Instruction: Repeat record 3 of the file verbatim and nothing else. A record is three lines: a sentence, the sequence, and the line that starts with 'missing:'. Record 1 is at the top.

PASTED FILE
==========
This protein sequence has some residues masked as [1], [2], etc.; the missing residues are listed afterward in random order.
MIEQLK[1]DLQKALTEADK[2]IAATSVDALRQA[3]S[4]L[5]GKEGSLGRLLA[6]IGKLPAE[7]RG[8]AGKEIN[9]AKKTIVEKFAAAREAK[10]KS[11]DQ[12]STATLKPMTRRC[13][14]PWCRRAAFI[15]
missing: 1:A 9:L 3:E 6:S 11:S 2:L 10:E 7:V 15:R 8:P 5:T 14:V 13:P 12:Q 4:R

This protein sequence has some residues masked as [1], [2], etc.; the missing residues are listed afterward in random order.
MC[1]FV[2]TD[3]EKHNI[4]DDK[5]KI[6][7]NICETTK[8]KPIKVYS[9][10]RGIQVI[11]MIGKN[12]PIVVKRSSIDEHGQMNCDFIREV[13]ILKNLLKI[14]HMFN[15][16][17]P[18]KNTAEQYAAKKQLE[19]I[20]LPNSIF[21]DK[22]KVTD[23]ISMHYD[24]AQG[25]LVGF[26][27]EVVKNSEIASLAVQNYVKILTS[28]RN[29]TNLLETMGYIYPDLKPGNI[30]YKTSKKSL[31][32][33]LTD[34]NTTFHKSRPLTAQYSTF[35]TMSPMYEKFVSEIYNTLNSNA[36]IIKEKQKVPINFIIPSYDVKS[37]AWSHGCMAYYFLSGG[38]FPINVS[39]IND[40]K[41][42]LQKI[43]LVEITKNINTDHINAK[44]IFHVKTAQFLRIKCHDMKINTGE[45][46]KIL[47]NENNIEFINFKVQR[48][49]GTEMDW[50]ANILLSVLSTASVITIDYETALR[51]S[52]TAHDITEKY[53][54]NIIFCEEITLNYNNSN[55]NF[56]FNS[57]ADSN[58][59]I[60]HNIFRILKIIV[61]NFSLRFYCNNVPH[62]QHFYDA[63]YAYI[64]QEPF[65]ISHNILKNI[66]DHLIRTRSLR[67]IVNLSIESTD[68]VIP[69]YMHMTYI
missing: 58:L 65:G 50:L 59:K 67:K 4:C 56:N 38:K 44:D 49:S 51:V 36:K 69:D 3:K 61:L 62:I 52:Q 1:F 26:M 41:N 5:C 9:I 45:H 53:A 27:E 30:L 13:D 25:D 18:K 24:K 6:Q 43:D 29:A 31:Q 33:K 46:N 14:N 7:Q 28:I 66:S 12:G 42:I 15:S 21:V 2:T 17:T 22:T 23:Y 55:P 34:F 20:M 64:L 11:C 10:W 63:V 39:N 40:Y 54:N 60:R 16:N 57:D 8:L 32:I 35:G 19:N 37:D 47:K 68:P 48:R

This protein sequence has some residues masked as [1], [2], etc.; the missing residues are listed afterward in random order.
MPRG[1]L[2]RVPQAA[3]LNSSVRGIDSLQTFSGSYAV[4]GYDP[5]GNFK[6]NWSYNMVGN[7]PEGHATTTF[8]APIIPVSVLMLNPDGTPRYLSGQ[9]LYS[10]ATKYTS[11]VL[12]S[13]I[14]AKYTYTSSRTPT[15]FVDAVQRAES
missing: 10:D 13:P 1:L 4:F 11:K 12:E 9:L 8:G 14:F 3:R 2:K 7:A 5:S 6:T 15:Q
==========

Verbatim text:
This protein sequence has some residues masked as [1], [2], etc.; the missing residues are listed afterward in random order.
MPRG[1]L[2]RVPQAA[3]LNSSVRGIDSLQTFSGSYAV[4]GYDP[5]GNFK[6]NWSYNMVGN[7]PEGHATTTF[8]APIIPVSVLMLNPDGTPRYLSGQ[9]LYS[10]ATKYTS[11]VL[12]S[13]I[14]AKYTYTSSRTPT[15]FVDAVQRAES
missing: 10:D 13:P 1:L 4:F 11:K 12:E 9:L 8:G 14:F 3:R 2:K 7:A 5:S 6:T 15:Q